Integration between duties and rights
Jan 14, 2022
Integration between duties and rights
Q What is the context ?
A There has been growing advocacy for the integration of duty with rights. On Constitution Day last month, many Union Ministers used the occasion to underline this proposal.
Q What do rights come with duty mean?
- It is a basic proposition that all rights come with duties.
- But those duties are quite distinct from the meaning ascribed to them in the popular discourse.
- When a person holds a right, she is owed an obligation by a duty-bearer.
- For example, when citizens are promised a right against discrimination, the government is obliged to ensure that it treats everybody with equal care and concern.
- Similarly, the guarantee of a right to freedom of speech enjoins the state to refrain from interfering with that liberty.
Q What does Integrating rights with duties mean ?
- Proponents of integration of duty with rights aim to treat otherwise non-binding obligations — the “fundamental duties” as Article 51A describes them on a par with, if not superior to, the various fundamental rights that the Constitution guarantees.
- In an inversion of the well-known dictum, they see duties, and not rights, as trumps.
- On Constitution Day last month, many Union Ministers used the occasion to underline this proposal.
- The government puts forward an idea that our rights ought to be made conditional on the performance of a set of extraneous obligations.
Q What are Issues with the proposal ?
- This suggestion is plainly in the teeth of the Constitution’s text, language, and history.
- To the framers of the Constitution, the very idea of deliberating over whether these rights ought to be provisional, and on whether these rights ought to be made subject to the performance of some alien duty, was against the republic’s vision.
- Imposing duties a legislative prerogative: The Constitution’s framers saw the placing of mandates on individual responsibilities as nothing more than a legislative prerogative.
- For example, the legislature could impose a duty on individuals to pay a tax on their income, and this duty could be enforced in a variety of ways.
- If the tax imposed and the sanctions prescribed were reasonable, the obligations placed on the citizen will be constitutionally valid.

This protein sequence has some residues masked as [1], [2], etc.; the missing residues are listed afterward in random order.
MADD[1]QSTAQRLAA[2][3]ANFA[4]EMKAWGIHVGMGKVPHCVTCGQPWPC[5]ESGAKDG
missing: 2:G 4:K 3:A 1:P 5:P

- In this manner, Parliament and the State legislatures have imposed a plethora of duties — duties to care for the elderly and for children; duties to pay tolls and levies; duties against causing harm to others; duties to treat the environment with care, the list is endless.
- Against Constitution: What is critical, though, is that these laws cannot make a person’s fundamental right contingent on the performance of a duty that they impose.
- A legislation that does so will violate the Constitution.
Q What is the background ?
- The fundamental duties that are now contained in Article 51A were introduced through the 42nd constitutional amendment.
- The Swaran Singh Committee, which was set up during the Emergency, and which recommended the insertion of the clause, also suggested that a failure to comply with a duty ought to result in punishment.
- Ultimately, the amendment was introduced after the binding nature of the clause was removed.
- In its finally adopted form, Article 51A encouraged citizens to perform several duties.
Q What can be way forward ?
- Know the precise nature of duties the rights create: The philosopher Onora O’Neill has argued with some force that we would do well to discuss the precise nature of duties that rights create.
- Unless we do so, our charters of human rights may not by themselves be enough.
- For example, we may want to ask ourselves if the promise of a right to free expression imposes on the state something more than a duty to forebear from making an unwarranted restriction on that liberty.
- Does it require the state to also work towards creating an equal society where each person finds herself in a position to express herself freely?
- When we speak about the importance of obligations, it is these questions that must animate our discussions. Should we instead allow the language of fundamental duties to subsume our political debates, we would only be placing in jeopardy the moral principles at the heart of India’s republic.